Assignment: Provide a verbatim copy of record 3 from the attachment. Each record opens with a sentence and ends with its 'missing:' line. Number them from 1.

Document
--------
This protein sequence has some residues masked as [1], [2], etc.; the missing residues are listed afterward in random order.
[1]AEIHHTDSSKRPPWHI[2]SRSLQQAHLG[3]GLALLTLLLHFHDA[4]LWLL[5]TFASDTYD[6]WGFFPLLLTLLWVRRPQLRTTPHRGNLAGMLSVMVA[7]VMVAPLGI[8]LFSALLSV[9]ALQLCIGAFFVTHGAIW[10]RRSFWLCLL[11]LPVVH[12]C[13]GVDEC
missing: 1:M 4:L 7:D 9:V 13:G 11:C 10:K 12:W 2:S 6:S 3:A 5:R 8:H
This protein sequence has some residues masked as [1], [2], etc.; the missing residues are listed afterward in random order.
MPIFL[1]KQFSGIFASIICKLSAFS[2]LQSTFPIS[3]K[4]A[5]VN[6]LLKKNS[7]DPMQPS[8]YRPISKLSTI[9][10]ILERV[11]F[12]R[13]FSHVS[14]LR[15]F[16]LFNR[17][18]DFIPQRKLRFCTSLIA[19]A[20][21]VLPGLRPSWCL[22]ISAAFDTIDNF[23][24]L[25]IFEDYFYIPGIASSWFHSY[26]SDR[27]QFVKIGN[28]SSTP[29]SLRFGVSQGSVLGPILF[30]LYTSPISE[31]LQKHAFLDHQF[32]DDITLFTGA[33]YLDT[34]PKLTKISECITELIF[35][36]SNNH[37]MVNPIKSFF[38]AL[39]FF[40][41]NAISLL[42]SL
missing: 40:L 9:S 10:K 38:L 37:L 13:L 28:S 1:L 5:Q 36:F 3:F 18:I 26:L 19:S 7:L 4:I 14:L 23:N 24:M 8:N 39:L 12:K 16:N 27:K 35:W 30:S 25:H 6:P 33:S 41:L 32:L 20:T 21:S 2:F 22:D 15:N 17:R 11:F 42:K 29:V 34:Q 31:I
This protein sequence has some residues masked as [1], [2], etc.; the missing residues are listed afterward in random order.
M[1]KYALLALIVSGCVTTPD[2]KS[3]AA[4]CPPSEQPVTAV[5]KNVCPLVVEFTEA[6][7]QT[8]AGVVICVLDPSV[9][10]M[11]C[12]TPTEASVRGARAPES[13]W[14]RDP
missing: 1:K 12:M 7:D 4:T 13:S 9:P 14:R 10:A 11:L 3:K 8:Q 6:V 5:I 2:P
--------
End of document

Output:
This protein sequence has some residues masked as [1], [2], etc.; the missing residues are listed afterward in random order.
M[1]KYALLALIVSGCVTTPD[2]KS[3]AA[4]CPPSEQPVTAV[5]KNVCPLVVEFTEA[6][7]QT[8]AGVVICVLDPSV[9][10]M[11]C[12]TPTEASVRGARAPES[13]W[14]RDP
missing: 1:K 12:M 7:D 4:T 13:S 9:P 14:R 10:A 11:L 3:K 8:Q 6:V 5:I 2:P